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Inside J.J. Redick’s obsessive quest to make every shot he takes (4.12.16):
J.J. Redick doesn’t wait. As DeAndre Jordan swats the opening tip to the Clippers, Redick dashes across the baseline as if gold awaits on the other side. Within seconds, he bolts past his defender to knock down a pull-up jump-shot against the Cavaliers on March 13.”He’s a freak of nature,” said Pelicans forward Ryan Anderson, Redick’s former Magic teammate. “I can’t think of one person that’s in better shape than J.J.”Redick soon nets nine of L.A’s first 14 points, as he squeezes into the lane for a floater, drills another shot off the dribble and then pops a three in the corner. Ten years into his NBA career, Redick has evolved into a more dynamic shooter, matching a career-best 16.4 points, 1.9 rebounds and 1.4 assists a night. He has a blistering 47.5 percent from three and 47.9 percent from the field as the glue of the playoff-bound Clippers.That’s because with every shot he releases and every drill he completes, Redick increases expectations for himself. He must exceed his output each time he steps on the floor. (READ MORE).

Jeremy Lamb finally got his NBA shot (2.9.16):
As practice wound down in early January, many of Jeremy Lamb’s teammates rested on the sideline with ice bags on their calves, thighs or feet. Others stretched. Some engaged in media interviews. But the fourth-year Hornets guard wanted to keep shooting until the team’s bus arrived, as Charlotte was in Westwood, Calif., preparing for a game against the Clippers the next day. Catch. Shoot. Catch. Dribble. Shoot. Crossover pull-ups, long threes, deep twos, between the legs mid-range elbows, free throws—with each shot Lamb extended his arm, flicked his wrist and curled his fingertips over as if pulling a cookie out of a jar. The ball continued to glide through the net and Lamb didn’t seem to want to stop. (READ FULL STORY HERE).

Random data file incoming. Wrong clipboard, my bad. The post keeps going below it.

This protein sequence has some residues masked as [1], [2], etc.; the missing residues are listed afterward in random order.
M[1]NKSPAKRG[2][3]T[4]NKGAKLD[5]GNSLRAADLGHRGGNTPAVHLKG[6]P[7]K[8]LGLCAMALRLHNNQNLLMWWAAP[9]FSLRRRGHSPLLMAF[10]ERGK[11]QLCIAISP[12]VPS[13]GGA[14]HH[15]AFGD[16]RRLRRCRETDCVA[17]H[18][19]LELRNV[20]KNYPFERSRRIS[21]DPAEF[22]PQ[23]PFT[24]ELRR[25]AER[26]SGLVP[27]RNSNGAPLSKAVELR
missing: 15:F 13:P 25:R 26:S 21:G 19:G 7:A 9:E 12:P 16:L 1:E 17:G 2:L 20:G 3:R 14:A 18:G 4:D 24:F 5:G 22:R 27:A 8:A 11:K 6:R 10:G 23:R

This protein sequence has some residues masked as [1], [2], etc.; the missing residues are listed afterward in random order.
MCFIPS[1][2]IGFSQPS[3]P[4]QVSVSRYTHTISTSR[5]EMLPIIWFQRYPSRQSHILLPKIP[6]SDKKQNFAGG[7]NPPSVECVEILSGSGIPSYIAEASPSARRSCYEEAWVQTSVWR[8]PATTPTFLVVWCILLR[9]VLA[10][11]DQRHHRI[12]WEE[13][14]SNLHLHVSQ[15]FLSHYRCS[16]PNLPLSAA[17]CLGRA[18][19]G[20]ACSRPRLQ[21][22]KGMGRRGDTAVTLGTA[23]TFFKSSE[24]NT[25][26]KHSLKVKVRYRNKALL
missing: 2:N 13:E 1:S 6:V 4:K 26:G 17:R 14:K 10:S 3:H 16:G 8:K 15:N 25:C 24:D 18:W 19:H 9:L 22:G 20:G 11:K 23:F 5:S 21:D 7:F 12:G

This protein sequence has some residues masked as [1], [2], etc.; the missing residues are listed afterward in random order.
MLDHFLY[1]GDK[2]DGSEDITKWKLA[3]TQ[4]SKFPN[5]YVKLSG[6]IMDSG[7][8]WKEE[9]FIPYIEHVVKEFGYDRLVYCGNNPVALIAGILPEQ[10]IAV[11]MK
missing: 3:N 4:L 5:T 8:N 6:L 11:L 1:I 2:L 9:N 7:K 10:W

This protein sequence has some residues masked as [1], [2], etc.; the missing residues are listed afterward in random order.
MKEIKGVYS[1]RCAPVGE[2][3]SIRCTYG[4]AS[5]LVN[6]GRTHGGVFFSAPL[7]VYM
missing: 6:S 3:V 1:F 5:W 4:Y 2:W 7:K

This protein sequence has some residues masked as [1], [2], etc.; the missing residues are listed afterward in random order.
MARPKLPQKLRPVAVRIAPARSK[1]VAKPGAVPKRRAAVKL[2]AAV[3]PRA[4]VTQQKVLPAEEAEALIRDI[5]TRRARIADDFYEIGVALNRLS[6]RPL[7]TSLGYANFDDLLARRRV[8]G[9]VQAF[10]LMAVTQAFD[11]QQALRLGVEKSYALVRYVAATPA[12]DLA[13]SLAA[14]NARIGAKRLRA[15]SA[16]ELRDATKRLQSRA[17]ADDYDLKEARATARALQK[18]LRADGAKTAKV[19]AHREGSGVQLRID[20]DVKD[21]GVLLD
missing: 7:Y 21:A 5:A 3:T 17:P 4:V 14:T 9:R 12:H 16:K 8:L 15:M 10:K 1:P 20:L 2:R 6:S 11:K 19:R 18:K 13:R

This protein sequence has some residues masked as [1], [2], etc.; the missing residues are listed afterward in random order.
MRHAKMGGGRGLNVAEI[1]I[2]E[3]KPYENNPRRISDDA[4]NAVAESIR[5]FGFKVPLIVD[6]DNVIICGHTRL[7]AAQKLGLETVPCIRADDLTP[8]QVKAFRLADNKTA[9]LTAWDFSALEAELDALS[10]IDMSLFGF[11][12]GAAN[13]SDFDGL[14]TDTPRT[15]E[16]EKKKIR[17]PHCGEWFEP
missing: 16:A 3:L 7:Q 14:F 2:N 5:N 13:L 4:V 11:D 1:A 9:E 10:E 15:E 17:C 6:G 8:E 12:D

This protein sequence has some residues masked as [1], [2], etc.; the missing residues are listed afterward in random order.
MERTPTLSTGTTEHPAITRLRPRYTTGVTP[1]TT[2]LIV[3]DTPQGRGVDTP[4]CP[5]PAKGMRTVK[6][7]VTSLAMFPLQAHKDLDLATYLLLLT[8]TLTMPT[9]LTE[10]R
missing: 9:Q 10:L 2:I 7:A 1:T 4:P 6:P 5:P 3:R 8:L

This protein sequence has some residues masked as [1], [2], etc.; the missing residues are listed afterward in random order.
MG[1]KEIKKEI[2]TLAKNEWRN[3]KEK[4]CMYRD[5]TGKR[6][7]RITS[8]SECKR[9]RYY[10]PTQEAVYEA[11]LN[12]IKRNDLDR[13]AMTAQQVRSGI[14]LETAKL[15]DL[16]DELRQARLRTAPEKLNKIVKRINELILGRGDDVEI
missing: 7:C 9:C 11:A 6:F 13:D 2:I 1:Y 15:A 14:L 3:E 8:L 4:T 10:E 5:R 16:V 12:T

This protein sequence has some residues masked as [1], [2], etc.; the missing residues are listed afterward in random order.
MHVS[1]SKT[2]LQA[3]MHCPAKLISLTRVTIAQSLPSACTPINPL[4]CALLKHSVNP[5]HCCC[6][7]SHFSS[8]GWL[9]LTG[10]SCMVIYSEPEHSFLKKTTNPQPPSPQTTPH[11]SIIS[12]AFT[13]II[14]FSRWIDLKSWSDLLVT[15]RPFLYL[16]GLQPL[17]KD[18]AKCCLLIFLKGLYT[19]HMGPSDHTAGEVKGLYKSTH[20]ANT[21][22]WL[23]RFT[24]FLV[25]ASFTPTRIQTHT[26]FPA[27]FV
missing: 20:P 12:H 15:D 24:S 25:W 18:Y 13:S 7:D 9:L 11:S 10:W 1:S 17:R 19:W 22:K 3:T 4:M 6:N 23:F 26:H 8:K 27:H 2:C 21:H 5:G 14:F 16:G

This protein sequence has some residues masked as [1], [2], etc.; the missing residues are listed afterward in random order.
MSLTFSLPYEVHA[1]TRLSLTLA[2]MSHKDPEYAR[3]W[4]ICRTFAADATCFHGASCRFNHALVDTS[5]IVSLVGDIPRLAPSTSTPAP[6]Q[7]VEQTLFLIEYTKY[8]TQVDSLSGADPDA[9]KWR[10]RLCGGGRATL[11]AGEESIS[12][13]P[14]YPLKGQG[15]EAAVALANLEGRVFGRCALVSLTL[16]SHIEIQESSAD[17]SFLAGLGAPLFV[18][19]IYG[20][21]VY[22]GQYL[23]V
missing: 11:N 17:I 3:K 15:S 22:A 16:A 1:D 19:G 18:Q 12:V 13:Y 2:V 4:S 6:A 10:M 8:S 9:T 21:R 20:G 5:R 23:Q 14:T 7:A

Marreese Speights: A career backup has found his purpose with the league-best Warriors (4.15.15):
Marreese “Mo” Speights wasn’t a star. He wasn’t a starter. He wasn’t mentioned for more than a couple sentences in opponents’ scouting reports, either. For the first month and a half of his freshman season at Florida, Speights served as a punching bag for a bunch of upperclassmen bangers named Al Horford, Joakim Noah and Chris Richard. The two eventual NBA lottery picks and second-round selection dunked on Speights daily, posting him up and out-hustling him during practice. But Speights didn’t sulk. He sought the trio out for advice and challenged them during drills. “Mo didn’t care who he guarded,” Richard said. “He took on everybody.” (READ FULL STORY HERE)

Gordon Hayward is becoming a franchise player (1.15.15):
Gordon Hayward’s body ached. There was the smack of Carmelo Anthony’s shoulder on the block, pump-faking him into the air for the and-one. There was the sting of getting popped in the eye by Pablo Prigioni on a drive. There were the elbows that swung at his gut when he darted into the key. Though an undeterred Hayward responded with a season-high 33 points against the Knicks, these are the nightly hits that come with being Utah’s go-to player. These are also the non-calls that come with being a budding No. 1 option that has yet to garner the respect. “I’m kind of more of an offensive focus for other teams,” Hayward said. “It’s been a process learning how to handle that.” (READ FULL STORY HERE)

Kemba Walker is ready to prove doubters wrong, again (11.20.14):
Emanuel “Book” Richardson’s phone wouldn’t stop ringing. Why would you let Kemba Walker go to UConn? He’s too small. He’s never going to play. Richardson, Walker’s former AAU coach with the New York Gauchos, had similar reservations. When he first heard Walker wanted to be a Husky, he laughed. UConn hadn’t even shown any interest and Walker was projected to be a mid-major player. “I don’t think you’re good enough to play there yet,” Richardson told the Rice High School point guard, prodding him to think more realistically about his future.  (READ FULL STORY HERE)